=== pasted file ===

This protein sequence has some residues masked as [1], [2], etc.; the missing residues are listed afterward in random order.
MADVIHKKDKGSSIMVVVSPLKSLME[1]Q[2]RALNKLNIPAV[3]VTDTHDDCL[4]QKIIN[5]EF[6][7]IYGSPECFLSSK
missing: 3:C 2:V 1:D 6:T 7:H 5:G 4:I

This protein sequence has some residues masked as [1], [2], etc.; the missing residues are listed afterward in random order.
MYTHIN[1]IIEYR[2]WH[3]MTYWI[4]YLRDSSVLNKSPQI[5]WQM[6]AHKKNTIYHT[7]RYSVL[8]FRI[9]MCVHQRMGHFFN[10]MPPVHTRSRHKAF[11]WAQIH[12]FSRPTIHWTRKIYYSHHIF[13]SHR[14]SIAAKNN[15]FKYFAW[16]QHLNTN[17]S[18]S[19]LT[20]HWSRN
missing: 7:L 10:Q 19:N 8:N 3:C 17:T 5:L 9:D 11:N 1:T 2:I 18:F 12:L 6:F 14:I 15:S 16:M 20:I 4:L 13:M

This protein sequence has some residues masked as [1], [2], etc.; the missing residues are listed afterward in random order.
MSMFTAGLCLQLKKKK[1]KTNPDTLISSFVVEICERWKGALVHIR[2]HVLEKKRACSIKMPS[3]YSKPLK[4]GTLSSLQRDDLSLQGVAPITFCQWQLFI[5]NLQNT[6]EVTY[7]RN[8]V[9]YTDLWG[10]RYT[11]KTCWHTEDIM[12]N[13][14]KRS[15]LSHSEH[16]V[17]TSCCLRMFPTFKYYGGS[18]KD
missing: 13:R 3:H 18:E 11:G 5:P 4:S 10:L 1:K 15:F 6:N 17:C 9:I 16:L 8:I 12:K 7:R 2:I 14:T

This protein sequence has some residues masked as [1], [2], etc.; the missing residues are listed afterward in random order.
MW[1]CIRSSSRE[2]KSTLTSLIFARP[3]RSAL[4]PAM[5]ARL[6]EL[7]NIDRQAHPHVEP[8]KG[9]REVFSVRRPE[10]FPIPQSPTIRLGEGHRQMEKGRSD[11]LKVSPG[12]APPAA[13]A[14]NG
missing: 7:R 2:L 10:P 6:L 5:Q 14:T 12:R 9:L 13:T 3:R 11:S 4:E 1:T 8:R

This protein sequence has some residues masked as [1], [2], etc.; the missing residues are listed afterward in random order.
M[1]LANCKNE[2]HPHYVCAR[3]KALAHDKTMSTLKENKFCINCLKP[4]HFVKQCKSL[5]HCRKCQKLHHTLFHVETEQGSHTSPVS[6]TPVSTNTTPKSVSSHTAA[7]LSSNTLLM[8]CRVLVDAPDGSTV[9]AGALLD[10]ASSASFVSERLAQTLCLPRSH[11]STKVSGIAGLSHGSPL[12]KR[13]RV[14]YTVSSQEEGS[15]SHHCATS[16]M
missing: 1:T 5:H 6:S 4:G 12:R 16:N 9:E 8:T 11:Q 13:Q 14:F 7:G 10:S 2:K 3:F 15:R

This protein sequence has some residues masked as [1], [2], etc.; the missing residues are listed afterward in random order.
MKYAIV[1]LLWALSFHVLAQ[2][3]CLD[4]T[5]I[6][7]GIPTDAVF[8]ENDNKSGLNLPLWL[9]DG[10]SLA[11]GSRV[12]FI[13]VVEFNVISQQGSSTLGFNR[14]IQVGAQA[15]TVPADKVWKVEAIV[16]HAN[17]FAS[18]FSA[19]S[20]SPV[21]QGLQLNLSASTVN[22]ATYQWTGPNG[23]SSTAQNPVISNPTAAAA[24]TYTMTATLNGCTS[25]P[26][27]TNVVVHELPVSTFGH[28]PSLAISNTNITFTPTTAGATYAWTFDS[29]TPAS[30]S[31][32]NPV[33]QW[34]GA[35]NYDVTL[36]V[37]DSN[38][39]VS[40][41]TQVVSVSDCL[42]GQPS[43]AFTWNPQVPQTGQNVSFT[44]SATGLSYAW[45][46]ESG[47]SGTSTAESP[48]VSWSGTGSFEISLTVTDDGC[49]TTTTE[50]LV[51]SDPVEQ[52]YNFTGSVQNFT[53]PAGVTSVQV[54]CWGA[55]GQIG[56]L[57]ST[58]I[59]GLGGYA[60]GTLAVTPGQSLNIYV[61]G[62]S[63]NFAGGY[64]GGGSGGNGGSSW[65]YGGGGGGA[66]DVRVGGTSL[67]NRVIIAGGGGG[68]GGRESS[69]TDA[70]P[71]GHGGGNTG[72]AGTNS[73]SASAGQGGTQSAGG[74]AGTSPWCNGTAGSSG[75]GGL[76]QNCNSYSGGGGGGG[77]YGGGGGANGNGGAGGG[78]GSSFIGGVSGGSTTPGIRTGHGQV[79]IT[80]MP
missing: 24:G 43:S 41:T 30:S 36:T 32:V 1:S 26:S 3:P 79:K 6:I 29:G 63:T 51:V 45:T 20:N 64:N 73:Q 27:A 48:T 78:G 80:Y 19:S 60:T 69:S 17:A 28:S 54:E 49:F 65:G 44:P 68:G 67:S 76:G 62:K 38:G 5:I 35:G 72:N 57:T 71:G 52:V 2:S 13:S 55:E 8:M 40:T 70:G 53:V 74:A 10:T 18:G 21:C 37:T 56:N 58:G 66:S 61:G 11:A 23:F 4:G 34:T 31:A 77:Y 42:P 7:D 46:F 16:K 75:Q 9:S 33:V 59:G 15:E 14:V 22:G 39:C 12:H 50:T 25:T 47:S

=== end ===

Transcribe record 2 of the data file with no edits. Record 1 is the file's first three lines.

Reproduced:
This protein sequence has some residues masked as [1], [2], etc.; the missing residues are listed afterward in random order.
MYTHIN[1]IIEYR[2]WH[3]MTYWI[4]YLRDSSVLNKSPQI[5]WQM[6]AHKKNTIYHT[7]RYSVL[8]FRI[9]MCVHQRMGHFFN[10]MPPVHTRSRHKAF[11]WAQIH[12]FSRPTIHWTRKIYYSHHIF[13]SHR[14]SIAAKNN[15]FKYFAW[16]QHLNTN[17]S[18]S[19]LT[20]HWSRN
missing: 7:L 10:Q 19:N 8:N 3:C 17:T 5:L 9:D 11:N 1:T 2:I 18:F 12:L 6:F 14:I 15:S 16:M 20:I 4:L 13:M